Cerne Abbas and the rude Giant
Cerne Abbas can be found about 7 miles north of
and can be reached by car via the A352 which runs from
There is no train station here the nearest is at Sherborne. Sherborne is on the line to London Waterloo.
You can buy tickets through
There is a limited bus service running from Sherborne to Dorchster the time table of which can be found
The word Cerne is believed to be derived from the Celtic God Cernunnos .The Abbey which forms the second part of the name was founded in 987.
The abbey then dominated the history of the area up until the Reformation as it owned a huge amount of land in the area and as landlord collected tithes from the smallholders,a tithe being a proportion of the produce each one produced.
In 1539 the Abbey was surrendered to Henry VIII with the ownership passing to a series of private landlords who then stripped the abbey of it's assets.
The 17th century saw a recovery in the fortune of Cerne Abbas though it did not escape the effects of the Civil War being occupied at various stages by Royalists and Parliamentarians.
There is a connection to the USA being a reference in the Church to the Notley family early settlers of America who owned land in Washington DC including Capitol Hill.
The water that runs through the village was so good that it started to produce it's own beer.At one stage there were 17 inns though today there are three,The Royal Oak the Gian's Inn and the New Inn .The later was closed at the time of writing ( November 2011) as it is undergoing refurbishment.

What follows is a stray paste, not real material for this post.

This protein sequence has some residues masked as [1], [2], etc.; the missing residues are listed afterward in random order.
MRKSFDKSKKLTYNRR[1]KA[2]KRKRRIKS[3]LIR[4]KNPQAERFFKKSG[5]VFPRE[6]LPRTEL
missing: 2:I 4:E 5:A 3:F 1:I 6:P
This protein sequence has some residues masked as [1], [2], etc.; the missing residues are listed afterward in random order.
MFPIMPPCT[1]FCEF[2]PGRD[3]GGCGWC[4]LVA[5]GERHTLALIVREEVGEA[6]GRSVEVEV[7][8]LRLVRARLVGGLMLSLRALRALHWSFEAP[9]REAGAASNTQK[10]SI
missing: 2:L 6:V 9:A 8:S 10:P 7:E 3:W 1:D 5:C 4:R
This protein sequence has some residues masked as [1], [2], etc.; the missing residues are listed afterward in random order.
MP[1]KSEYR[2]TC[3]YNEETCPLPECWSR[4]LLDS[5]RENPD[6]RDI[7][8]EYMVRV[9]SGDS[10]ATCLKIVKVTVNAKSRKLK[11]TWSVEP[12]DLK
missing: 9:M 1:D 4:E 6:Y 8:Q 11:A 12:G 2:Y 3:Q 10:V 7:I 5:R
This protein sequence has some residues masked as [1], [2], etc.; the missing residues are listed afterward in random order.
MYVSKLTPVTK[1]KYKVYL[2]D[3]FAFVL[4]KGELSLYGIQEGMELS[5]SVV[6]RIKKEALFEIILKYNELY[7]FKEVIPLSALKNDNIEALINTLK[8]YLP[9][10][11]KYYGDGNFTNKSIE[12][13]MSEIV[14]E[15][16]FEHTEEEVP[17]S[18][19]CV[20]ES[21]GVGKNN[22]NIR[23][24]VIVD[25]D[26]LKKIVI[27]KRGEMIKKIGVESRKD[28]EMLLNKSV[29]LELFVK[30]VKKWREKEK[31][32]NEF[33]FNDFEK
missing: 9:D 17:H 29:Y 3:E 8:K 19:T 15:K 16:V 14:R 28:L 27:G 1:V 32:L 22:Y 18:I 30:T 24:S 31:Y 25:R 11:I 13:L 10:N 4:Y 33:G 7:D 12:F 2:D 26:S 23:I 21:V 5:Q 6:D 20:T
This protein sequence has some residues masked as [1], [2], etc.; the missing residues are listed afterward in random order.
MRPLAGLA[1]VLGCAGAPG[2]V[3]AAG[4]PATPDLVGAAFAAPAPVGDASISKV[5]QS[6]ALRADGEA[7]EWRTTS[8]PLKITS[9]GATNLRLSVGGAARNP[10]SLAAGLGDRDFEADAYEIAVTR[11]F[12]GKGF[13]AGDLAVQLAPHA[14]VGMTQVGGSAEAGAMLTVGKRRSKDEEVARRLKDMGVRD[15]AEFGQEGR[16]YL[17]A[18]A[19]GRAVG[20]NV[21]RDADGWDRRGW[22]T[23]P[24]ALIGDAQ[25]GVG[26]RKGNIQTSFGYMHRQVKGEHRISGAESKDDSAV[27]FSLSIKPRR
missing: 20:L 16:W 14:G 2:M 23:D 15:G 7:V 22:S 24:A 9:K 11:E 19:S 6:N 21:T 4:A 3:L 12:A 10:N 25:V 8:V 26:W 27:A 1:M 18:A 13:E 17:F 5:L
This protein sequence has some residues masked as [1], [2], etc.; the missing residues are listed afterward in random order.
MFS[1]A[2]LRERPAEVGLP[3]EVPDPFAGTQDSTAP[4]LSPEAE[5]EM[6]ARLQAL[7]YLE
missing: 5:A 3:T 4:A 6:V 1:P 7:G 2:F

If you arriving by car from Dorchester then turn right into The Folly which then becomes Long Street the main street through the village.On this street are the three pubs as well as the village shop and tea rooms.
You need to turn left up Abbey Street past the Church of St Mary. to get to what is left of the Abbey.
The Church is interesting in that the windows are not stained letting in much more light than in any church I have ever been in.Wish they were all like that.
There is some very nice housing at the end of the street once part of the Abbey but now in private ownership the most notable being the South Gate House.Behind this house there is a short walk to the remains of the Abbots Porch.
Parking can be a bit of a problem in Cerne Abbas so there is a free car park which you can reach by going up Duck Street off Long Street.
From here is a short walk to a viewing area from which you can see the thing for which the village is famous, The Giant a 150 foot high chalk figure carved into the hill side.
There is dispute as to the age of the giant some believing he is a representation of the Greek God Hercules however there is no written record of him before 1694 suggesting he is depicts a much later figure perhaps a caricature of Oliver Cromwell.
Whatever his age he is controversial on account of his giant phallus!
Please note that the giant is owned by the National Trust who have erected a fence around the site.A sign asks people not to climb the fence and walk on the giant in order to prevent erosion.
In any event you cannot really make out the giant when you are right next to him as I found out so just enjoy the view from the car park next to the A 352.
After viewing the Giant you can walk back along the river into Cerne Abbas and have a lunch in the Abbots Tear Rooms on Long Street or one of the two pubs currently open the Royal Oak or the Giant's Inn.
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